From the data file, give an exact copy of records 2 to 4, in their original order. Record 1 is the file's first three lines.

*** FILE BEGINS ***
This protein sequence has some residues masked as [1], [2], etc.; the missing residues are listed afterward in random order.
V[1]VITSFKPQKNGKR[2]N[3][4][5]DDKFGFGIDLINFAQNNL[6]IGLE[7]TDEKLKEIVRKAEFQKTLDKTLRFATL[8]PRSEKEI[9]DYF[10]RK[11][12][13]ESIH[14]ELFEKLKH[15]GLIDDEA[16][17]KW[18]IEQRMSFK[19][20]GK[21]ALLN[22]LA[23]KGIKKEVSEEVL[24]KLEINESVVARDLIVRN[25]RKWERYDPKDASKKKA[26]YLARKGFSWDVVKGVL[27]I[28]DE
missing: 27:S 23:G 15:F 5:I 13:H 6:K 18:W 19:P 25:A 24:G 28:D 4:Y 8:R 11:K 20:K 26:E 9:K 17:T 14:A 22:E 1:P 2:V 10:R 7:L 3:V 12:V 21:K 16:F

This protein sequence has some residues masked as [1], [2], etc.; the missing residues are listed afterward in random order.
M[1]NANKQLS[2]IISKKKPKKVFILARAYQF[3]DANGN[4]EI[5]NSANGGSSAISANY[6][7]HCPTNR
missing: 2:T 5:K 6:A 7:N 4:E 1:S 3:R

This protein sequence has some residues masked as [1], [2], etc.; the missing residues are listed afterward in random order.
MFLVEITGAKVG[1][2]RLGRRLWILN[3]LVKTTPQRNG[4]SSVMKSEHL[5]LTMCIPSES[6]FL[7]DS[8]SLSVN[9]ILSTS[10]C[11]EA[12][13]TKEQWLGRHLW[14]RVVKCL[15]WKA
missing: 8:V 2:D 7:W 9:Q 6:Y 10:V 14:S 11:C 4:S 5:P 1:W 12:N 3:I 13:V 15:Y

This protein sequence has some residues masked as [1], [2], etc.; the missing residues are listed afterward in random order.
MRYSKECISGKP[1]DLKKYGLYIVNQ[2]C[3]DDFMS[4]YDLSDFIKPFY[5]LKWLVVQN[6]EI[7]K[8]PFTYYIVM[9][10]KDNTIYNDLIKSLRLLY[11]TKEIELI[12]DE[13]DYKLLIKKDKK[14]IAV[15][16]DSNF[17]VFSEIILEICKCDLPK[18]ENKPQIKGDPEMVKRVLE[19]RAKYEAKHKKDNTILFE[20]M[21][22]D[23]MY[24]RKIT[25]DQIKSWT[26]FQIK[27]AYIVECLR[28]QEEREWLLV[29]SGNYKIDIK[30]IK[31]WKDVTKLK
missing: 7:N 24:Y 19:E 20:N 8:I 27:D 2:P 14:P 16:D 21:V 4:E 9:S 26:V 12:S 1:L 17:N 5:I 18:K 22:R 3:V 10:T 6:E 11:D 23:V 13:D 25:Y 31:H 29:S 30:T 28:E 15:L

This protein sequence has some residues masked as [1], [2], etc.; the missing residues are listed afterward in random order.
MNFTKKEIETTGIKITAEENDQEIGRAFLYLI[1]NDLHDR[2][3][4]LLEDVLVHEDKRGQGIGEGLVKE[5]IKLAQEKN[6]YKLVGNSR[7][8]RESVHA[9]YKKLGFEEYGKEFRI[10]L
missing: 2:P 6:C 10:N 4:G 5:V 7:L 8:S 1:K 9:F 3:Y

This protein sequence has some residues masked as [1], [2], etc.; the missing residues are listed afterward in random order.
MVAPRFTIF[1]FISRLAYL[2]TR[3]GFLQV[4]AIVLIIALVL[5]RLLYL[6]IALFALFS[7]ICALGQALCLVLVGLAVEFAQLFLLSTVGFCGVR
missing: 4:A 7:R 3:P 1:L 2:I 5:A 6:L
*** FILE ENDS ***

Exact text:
This protein sequence has some residues masked as [1], [2], etc.; the missing residues are listed afterward in random order.
M[1]NANKQLS[2]IISKKKPKKVFILARAYQF[3]DANGN[4]EI[5]NSANGGSSAISANY[6][7]HCPTNR
missing: 2:T 5:K 6:A 7:N 4:E 1:S 3:R

This protein sequence has some residues masked as [1], [2], etc.; the missing residues are listed afterward in random order.
MFLVEITGAKVG[1][2]RLGRRLWILN[3]LVKTTPQRNG[4]SSVMKSEHL[5]LTMCIPSES[6]FL[7]DS[8]SLSVN[9]ILSTS[10]C[11]EA[12][13]TKEQWLGRHLW[14]RVVKCL[15]WKA
missing: 8:V 2:D 7:W 9:Q 6:Y 10:V 14:S 11:C 4:S 5:P 1:W 12:N 3:I 13:V 15:Y

This protein sequence has some residues masked as [1], [2], etc.; the missing residues are listed afterward in random order.
MRYSKECISGKP[1]DLKKYGLYIVNQ[2]C[3]DDFMS[4]YDLSDFIKPFY[5]LKWLVVQN[6]EI[7]K[8]PFTYYIVM[9][10]KDNTIYNDLIKSLRLLY[11]TKEIELI[12]DE[13]DYKLLIKKDKK[14]IAV[15][16]DSNF[17]VFSEIILEICKCDLPK[18]ENKPQIKGDPEMVKRVLE[19]RAKYEAKHKKDNTILFE[20]M[21][22]D[23]MY[24]RKIT[25]DQIKSWT[26]FQIK[27]AYIVECLR[28]QEEREWLLV[29]SGNYKIDIK[30]IK[31]WKDVTKLK
missing: 7:N 24:Y 19:E 20:N 8:I 27:D 2:P 14:P 16:D 21:V 4:E 9:S 26:V 12:S 1:L 17:N 5:I 18:K 22:R 3:V 10:T 6:E 11:D 23:V 13:D 25:Y 31:H 29:S 30:T 28:E 15:L